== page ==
Photograph above taken at Lake George, NY with a Leica M240
What is Artistic Style?
Artistic style can loosely be defined as a combination of personal interest in a particular subject matter, the techniques the artist employs in their work, and the tools they use to execute their art. For example, I currently consider myself a landscape photographer. This is not my style, but rather the genre that I work within. However, my approach to photographing landscapes, the subject matter I choose, and the particular camera, lens, etc. depict my artistic style. It's a combination of these elements that make my images unique and identifiable to me.
Over the years, I’ve had a large number of photographers ask me how they should go about developing their own artistic style. While there is no clear answer to such a complicated and personal question, my advice to them has always been the same. First master the art of composition and learn as much as you can about classical skill-based art. Once you have invested the appropriate amount of time to learn the necessary skills in your chosen craft, you can then explore the idea of artistic freedom and personal expression. Over time, what you will discover is that once you have built a strong foundation of knowledge on art and design, your artistic style will develop on its own with little to no effort.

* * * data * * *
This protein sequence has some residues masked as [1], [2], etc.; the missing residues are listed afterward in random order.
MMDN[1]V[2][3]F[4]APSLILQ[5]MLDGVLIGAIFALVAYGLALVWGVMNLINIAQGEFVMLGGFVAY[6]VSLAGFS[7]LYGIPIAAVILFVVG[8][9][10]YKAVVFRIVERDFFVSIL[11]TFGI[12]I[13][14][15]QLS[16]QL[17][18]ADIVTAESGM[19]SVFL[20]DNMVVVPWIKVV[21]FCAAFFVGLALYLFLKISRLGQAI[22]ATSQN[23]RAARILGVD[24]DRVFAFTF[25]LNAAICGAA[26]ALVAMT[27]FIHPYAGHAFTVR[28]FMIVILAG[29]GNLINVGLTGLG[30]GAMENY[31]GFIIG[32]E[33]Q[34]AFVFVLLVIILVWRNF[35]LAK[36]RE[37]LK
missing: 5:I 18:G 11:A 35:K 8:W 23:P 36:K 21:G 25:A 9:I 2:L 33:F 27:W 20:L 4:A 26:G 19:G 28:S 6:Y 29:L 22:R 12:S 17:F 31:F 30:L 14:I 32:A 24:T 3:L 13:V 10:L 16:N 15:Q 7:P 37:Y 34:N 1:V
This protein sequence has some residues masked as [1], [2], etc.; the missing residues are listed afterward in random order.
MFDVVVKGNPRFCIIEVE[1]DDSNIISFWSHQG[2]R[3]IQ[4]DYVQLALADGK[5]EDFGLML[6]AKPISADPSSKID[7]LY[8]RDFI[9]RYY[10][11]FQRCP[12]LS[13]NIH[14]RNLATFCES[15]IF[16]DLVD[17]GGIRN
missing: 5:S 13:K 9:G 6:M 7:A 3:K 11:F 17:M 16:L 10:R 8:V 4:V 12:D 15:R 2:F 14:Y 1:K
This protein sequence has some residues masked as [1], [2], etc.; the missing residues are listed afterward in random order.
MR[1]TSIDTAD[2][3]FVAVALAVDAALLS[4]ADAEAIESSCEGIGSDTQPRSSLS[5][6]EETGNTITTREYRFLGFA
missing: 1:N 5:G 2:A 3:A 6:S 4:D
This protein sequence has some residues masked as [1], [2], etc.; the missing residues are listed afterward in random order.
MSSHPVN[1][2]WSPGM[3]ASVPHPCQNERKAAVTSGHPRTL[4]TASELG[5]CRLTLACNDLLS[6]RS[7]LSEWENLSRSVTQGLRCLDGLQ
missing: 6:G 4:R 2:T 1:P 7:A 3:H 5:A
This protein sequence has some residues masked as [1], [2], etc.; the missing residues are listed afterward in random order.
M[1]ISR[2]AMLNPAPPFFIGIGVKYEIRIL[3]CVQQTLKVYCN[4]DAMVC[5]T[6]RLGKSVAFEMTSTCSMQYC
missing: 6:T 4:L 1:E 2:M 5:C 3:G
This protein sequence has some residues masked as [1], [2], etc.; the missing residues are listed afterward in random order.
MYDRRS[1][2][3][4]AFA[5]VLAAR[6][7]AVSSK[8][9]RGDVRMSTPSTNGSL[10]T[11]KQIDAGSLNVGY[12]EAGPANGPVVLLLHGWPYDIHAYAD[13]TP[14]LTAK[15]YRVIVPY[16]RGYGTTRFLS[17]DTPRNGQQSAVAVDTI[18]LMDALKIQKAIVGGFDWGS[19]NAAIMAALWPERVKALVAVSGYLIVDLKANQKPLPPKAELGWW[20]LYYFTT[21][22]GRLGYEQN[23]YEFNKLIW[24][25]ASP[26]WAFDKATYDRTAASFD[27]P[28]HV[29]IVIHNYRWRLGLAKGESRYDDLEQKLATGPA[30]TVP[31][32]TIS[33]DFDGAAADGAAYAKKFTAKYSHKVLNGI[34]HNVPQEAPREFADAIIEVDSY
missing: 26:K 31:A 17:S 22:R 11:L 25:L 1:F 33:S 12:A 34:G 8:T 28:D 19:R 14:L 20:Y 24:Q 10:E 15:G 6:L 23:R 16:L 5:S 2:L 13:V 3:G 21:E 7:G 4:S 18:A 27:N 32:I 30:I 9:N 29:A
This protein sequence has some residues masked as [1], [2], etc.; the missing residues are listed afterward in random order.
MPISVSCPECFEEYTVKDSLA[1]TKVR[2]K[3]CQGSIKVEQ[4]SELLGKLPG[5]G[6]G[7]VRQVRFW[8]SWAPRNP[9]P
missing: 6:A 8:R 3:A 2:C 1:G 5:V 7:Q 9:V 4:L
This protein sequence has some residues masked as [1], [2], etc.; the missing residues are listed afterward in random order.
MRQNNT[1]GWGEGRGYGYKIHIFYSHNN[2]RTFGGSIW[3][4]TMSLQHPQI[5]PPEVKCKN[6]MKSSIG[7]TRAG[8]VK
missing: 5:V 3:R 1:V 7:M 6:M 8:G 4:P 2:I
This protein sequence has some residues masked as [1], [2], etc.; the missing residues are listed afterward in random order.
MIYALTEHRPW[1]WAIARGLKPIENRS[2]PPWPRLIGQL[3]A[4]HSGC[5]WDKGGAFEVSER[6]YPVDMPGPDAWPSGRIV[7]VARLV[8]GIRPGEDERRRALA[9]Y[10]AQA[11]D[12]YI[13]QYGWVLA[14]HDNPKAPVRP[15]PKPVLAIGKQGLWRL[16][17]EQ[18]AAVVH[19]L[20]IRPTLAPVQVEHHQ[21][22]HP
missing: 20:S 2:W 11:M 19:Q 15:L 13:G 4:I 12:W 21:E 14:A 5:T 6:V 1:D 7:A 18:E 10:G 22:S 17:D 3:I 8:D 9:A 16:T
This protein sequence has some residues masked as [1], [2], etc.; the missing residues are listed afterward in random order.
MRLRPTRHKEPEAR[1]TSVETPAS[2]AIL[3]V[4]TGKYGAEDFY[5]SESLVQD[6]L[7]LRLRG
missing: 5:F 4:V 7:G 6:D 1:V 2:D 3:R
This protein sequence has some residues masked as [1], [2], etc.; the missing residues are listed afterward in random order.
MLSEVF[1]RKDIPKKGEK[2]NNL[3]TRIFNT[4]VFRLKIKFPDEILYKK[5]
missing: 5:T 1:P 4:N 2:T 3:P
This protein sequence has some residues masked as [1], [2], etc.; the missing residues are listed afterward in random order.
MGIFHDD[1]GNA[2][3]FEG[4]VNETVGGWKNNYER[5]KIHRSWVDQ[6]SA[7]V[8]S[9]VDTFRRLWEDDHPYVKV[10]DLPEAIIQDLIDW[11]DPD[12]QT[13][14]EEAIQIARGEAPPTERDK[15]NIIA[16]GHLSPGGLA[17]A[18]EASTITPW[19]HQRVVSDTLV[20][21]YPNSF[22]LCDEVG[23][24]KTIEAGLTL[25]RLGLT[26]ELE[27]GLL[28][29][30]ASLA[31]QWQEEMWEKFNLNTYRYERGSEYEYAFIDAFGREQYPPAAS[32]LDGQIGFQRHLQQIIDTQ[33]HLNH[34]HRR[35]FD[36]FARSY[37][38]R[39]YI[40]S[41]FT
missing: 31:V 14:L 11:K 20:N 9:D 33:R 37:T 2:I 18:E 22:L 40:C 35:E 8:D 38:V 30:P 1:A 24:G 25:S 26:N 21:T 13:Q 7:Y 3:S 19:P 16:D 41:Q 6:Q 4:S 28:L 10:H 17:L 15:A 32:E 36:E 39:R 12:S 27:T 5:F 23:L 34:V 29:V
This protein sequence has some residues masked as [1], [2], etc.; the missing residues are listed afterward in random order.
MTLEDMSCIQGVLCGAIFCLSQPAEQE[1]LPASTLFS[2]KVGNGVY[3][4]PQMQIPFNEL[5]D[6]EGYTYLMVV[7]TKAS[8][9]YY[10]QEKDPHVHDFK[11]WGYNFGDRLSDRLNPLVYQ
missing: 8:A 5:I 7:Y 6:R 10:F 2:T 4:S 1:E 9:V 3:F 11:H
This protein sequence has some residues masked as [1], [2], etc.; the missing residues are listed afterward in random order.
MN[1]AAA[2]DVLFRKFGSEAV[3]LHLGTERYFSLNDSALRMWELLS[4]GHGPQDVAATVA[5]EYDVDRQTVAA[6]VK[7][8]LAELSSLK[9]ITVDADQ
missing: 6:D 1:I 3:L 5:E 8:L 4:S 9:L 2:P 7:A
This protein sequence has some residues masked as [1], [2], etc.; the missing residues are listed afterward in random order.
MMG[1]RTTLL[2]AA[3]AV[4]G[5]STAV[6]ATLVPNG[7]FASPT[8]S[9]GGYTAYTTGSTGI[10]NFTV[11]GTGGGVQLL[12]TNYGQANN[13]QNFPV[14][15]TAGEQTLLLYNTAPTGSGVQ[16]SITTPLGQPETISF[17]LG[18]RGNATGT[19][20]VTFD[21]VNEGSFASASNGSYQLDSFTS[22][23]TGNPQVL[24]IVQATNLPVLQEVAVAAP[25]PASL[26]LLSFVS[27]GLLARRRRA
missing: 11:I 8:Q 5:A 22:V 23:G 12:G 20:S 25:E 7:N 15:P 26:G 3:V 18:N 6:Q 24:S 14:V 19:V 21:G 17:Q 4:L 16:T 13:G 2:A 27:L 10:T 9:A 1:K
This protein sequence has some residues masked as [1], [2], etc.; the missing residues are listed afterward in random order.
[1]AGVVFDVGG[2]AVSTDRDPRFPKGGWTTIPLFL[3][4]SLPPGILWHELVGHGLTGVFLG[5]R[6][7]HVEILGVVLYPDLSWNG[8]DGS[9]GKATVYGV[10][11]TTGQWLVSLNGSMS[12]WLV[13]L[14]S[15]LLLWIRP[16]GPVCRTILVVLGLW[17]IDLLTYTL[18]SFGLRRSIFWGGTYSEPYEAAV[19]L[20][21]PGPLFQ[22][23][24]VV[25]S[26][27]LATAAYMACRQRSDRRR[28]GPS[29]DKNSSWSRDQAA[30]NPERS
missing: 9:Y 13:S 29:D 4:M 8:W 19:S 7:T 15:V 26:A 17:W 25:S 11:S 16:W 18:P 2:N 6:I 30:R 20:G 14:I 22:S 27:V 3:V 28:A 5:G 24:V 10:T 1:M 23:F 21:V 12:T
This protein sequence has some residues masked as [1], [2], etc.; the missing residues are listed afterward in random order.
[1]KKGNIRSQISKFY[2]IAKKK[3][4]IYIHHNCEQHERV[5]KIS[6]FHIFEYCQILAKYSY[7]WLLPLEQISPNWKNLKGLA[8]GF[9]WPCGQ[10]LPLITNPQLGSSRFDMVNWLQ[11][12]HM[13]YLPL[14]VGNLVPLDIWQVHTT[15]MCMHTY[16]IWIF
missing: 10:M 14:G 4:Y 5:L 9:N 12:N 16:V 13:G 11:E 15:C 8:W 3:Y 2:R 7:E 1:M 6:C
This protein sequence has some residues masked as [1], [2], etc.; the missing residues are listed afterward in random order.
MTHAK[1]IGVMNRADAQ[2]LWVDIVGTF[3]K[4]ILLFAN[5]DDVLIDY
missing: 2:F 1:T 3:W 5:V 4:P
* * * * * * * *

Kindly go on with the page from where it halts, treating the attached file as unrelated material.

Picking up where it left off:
Below are several examples demonstrating my "artistic style" when I shoot candid photographs. I tend to look for animated hand gestures or scenes that raise questions, have creative overlaps, visual movement, etc. - these qualities are uniquely identifiable with my work. More importantly, my artistic style is not something that I consciously think about while I'm photographing but instead developed naturally over time.
The series of photographs below were taken at an American Red Cross event.
Make a donation of $10.00 or more to help support Dynamic Symmetry Art and receive a free extended edition of The Art of Composition: A Dynamic Symmetry User's Guide for the Modern Artist. This PDF edition contains 474 pages and is uncompressed for maximum resolution (275 MB). All donations help pay for hardware and software expenses, as well as research and future development. Thank you for your support!